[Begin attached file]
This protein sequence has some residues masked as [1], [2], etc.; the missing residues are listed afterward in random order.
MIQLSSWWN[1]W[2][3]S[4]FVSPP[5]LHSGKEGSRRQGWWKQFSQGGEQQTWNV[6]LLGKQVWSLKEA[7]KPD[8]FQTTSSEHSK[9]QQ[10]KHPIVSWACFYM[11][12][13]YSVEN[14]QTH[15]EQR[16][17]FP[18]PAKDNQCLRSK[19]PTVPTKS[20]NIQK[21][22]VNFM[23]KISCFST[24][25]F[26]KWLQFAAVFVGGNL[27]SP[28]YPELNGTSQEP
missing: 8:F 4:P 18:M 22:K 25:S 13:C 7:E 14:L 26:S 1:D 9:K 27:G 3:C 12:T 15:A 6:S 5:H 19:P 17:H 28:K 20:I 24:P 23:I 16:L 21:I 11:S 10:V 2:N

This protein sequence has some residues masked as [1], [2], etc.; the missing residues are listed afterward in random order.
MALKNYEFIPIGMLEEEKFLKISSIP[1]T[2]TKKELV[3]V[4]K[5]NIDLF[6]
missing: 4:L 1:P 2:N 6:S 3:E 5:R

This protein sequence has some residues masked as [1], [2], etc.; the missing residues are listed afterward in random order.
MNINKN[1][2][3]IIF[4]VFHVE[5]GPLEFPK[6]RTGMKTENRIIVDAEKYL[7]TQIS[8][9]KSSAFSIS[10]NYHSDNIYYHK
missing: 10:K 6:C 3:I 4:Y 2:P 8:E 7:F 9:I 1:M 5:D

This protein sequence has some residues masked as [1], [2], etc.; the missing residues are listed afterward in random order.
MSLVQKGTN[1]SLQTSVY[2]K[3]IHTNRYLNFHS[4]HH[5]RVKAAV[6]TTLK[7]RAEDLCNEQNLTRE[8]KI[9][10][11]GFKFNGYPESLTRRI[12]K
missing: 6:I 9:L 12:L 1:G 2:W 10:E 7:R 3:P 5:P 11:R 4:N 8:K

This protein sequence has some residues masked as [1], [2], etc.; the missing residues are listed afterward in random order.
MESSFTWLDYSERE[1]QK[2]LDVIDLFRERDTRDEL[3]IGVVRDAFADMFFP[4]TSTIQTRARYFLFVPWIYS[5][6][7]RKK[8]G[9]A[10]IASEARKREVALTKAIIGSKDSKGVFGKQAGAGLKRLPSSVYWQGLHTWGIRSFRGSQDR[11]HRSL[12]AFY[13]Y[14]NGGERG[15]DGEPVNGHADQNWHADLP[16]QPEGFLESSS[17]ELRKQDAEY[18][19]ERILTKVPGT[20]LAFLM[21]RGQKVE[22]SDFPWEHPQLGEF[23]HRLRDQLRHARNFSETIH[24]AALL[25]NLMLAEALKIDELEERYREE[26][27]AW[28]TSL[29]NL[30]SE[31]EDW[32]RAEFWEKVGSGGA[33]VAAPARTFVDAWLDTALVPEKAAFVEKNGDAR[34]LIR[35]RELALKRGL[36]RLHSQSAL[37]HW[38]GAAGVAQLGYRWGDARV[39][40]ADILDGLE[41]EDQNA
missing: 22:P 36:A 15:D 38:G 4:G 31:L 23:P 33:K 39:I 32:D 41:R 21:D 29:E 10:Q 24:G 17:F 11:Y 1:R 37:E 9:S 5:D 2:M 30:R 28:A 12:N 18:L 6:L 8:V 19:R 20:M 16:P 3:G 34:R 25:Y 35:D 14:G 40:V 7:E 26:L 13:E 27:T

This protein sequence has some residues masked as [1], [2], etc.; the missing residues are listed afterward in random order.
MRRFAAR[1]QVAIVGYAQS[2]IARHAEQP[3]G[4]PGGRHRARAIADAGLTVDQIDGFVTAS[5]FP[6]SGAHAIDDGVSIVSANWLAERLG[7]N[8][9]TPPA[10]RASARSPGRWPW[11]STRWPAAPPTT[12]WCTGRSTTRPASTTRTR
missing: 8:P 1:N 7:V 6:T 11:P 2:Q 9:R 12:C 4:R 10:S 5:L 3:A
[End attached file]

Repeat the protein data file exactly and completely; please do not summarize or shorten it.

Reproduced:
This protein sequence has some residues masked as [1], [2], etc.; the missing residues are listed afterward in random order.
MIQLSSWWN[1]W[2][3]S[4]FVSPP[5]LHSGKEGSRRQGWWKQFSQGGEQQTWNV[6]LLGKQVWSLKEA[7]KPD[8]FQTTSSEHSK[9]QQ[10]KHPIVSWACFYM[11][12][13]YSVEN[14]QTH[15]EQR[16][17]FP[18]PAKDNQCLRSK[19]PTVPTKS[20]NIQK[21][22]VNFM[23]KISCFST[24][25]F[26]KWLQFAAVFVGGNL[27]SP[28]YPELNGTSQEP
missing: 8:F 4:P 18:M 22:K 25:S 13:C 7:E 14:L 26:S 1:D 9:K 27:G 3:C 12:T 15:A 6:S 5:H 19:P 17:H 28:K 20:I 24:P 23:I 16:L 21:I 11:S 10:V 2:N

This protein sequence has some residues masked as [1], [2], etc.; the missing residues are listed afterward in random order.
MALKNYEFIPIGMLEEEKFLKISSIP[1]T[2]TKKELV[3]V[4]K[5]NIDLF[6]
missing: 4:L 1:P 2:N 6:S 3:E 5:R

This protein sequence has some residues masked as [1], [2], etc.; the missing residues are listed afterward in random order.
MNINKN[1][2][3]IIF[4]VFHVE[5]GPLEFPK[6]RTGMKTENRIIVDAEKYL[7]TQIS[8][9]KSSAFSIS[10]NYHSDNIYYHK
missing: 10:K 6:C 3:I 4:Y 2:P 8:E 7:F 9:I 1:M 5:D

This protein sequence has some residues masked as [1], [2], etc.; the missing residues are listed afterward in random order.
MSLVQKGTN[1]SLQTSVY[2]K[3]IHTNRYLNFHS[4]HH[5]RVKAAV[6]TTLK[7]RAEDLCNEQNLTRE[8]KI[9][10][11]GFKFNGYPESLTRRI[12]K
missing: 6:I 9:L 12:L 1:G 2:W 10:E 7:R 3:P 5:P 11:R 4:N 8:K

This protein sequence has some residues masked as [1], [2], etc.; the missing residues are listed afterward in random order.
MESSFTWLDYSERE[1]QK[2]LDVIDLFRERDTRDEL[3]IGVVRDAFADMFFP[4]TSTIQTRARYFLFVPWIYS[5][6][7]RKK[8]G[9]A[10]IASEARKREVALTKAIIGSKDSKGVFGKQAGAGLKRLPSSVYWQGLHTWGIRSFRGSQDR[11]HRSL[12]AFY[13]Y[14]NGGERG[15]DGEPVNGHADQNWHADLP[16]QPEGFLESSS[17]ELRKQDAEY[18][19]ERILTKVPGT[20]LAFLM[21]RGQKVE[22]SDFPWEHPQLGEF[23]HRLRDQLRHARNFSETIH[24]AALL[25]NLMLAEALKIDELEERYREE[26][27]AW[28]TSL[29]NL[30]SE[31]EDW[32]RAEFWEKVGSGGA[33]VAAPARTFVDAWLDTALVPEKAAFVEKNGDAR[34]LIR[35]RELALKRGL[36]RLHSQSAL[37]HW[38]GAAGVAQLGYRWGDARV[39][40]ADILDGLE[41]EDQNA
missing: 22:P 36:A 15:D 38:G 4:G 31:L 23:P 33:K 39:I 32:D 41:R 21:D 29:E 10:Q 24:G 17:F 11:Y 1:R 37:E 9:S 5:D 2:M 30:R 28:A 12:N 18:L 6:L 8:V 19:R 20:M 16:P 3:G 34:R 25:Y 35:D 14:G 40:V 7:E 26:L 13:E 27:T

This protein sequence has some residues masked as [1], [2], etc.; the missing residues are listed afterward in random order.
MRRFAAR[1]QVAIVGYAQS[2]IARHAEQP[3]G[4]PGGRHRARAIADAGLTVDQIDGFVTAS[5]FP[6]SGAHAIDDGVSIVSANWLAERLG[7]N[8][9]TPPA[10]RASARSPGRWPW[11]STRWPAAPPTT[12]WCTGRSTTRPASTTRTR
missing: 8:P 1:N 7:V 6:T 11:P 2:Q 9:R 12:C 4:R 10:S 5:L 3:A